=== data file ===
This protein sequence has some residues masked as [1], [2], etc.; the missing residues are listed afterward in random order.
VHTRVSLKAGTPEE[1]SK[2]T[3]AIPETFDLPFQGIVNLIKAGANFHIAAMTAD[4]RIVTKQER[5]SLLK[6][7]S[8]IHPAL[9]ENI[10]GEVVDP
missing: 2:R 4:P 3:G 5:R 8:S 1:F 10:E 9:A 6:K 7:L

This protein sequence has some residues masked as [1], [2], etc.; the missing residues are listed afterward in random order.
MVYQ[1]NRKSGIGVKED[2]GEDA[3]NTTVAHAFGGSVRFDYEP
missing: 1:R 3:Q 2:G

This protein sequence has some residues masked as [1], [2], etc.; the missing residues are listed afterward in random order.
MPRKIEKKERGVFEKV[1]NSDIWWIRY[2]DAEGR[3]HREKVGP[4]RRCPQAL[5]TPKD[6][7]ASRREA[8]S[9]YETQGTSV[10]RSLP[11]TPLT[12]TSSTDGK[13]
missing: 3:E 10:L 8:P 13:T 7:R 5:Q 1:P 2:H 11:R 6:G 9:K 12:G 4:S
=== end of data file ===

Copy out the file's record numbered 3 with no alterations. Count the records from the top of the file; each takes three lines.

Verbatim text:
This protein sequence has some residues masked as [1], [2], etc.; the missing residues are listed afterward in random order.
MPRKIEKKERGVFEKV[1]NSDIWWIRY[2]DAEGR[3]HREKVGP[4]RRCPQAL[5]TPKD[6][7]ASRREA[8]S[9]YETQGTSV[10]RSLP[11]TPLT[12]TSSTDGK[13]
missing: 3:E 10:L 8:P 13:T 7:R 5:Q 1:P 2:H 11:R 6:G 9:K 12:G 4:S